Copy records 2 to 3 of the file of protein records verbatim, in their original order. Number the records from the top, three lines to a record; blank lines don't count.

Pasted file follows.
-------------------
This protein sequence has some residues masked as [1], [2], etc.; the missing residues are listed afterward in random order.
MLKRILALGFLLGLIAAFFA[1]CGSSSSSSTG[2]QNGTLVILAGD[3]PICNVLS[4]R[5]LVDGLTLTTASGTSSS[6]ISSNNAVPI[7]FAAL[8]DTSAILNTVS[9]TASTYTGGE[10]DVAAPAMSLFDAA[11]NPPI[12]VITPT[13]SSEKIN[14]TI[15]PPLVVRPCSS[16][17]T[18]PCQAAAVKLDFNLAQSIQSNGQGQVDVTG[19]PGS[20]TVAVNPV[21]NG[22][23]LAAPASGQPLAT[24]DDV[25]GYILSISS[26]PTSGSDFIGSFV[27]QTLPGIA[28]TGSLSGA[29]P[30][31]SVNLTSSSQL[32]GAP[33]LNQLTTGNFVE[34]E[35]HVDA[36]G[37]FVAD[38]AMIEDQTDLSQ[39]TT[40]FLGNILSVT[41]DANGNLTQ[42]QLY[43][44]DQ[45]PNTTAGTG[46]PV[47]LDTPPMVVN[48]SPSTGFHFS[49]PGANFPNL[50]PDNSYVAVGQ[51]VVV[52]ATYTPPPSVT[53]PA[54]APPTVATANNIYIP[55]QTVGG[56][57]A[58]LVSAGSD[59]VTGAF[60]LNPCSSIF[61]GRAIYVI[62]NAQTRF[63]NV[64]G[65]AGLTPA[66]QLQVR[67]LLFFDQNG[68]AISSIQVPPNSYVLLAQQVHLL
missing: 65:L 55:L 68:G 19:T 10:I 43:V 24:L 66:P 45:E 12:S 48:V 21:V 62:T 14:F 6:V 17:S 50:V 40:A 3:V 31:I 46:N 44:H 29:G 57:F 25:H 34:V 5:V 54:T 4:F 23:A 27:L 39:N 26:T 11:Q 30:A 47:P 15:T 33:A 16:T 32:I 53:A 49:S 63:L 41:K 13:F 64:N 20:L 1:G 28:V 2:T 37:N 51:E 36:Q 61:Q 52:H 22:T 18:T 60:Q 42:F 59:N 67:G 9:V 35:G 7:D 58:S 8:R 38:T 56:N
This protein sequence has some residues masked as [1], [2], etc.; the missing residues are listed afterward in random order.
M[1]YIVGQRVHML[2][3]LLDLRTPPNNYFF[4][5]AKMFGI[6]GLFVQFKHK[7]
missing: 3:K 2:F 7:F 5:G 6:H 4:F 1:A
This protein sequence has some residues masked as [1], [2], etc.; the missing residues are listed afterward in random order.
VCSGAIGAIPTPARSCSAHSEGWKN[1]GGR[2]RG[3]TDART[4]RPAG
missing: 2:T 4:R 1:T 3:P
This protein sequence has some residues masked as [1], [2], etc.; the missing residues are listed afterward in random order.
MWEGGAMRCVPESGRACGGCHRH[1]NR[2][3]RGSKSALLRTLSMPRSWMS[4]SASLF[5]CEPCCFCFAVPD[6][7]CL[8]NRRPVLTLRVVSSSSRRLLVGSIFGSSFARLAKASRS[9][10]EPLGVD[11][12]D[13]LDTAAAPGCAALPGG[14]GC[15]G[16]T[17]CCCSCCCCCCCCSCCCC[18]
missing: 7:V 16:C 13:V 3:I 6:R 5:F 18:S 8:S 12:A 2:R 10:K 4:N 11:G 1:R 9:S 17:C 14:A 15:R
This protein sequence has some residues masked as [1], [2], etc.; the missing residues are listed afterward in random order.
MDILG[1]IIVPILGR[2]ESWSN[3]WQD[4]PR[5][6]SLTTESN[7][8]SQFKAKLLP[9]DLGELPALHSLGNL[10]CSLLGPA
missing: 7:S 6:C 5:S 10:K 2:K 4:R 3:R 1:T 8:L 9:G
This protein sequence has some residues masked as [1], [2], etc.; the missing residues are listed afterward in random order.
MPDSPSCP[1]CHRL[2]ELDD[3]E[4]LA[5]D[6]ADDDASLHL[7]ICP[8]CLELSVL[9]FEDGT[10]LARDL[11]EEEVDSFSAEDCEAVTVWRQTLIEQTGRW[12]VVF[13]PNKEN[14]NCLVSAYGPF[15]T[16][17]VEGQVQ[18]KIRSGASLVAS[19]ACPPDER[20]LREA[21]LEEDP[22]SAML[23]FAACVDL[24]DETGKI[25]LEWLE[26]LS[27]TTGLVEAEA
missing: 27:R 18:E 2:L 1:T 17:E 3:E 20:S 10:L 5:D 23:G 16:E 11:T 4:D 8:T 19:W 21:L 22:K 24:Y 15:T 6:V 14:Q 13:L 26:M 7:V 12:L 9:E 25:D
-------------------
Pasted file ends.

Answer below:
This protein sequence has some residues masked as [1], [2], etc.; the missing residues are listed afterward in random order.
M[1]YIVGQRVHML[2][3]LLDLRTPPNNYFF[4][5]AKMFGI[6]GLFVQFKHK[7]
missing: 3:K 2:F 7:F 5:G 6:H 4:F 1:A
This protein sequence has some residues masked as [1], [2], etc.; the missing residues are listed afterward in random order.
VCSGAIGAIPTPARSCSAHSEGWKN[1]GGR[2]RG[3]TDART[4]RPAG
missing: 2:T 4:R 1:T 3:P